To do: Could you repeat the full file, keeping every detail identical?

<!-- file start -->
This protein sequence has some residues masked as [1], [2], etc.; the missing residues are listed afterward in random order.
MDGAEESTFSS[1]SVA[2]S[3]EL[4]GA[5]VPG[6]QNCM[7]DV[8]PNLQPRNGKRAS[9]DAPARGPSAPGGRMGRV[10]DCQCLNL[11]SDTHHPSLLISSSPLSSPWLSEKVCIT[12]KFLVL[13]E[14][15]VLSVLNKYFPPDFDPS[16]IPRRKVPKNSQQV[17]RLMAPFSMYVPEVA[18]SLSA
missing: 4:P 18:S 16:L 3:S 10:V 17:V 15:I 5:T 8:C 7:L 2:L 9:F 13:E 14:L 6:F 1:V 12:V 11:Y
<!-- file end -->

This protein sequence has some residues masked as [1], [2], etc.; the missing residues are listed afterward in random order.
MDGAEESTFSS[1]SVA[2]S[3]EL[4]GA[5]VPG[6]QNCM[7]DV[8]PNLQPRNGKRAS[9]DAPARGPSAPGGRMGRV[10]DCQCLNL[11]SDTHHPSLLISSSPLSSPWLSEKVCIT[12]KFLVL[13]E[14][15]VLSVLNKYFPPDFDPS[16]IPRRKVPKNSQQV[17]RLMAPFSMYVPEVA[18]SLSA
missing: 4:P 18:S 16:L 3:S 10:V 17:V 15:I 5:T 8:C 7:L 2:L 9:F 13:E 14:L 6:F 1:V 12:V 11:Y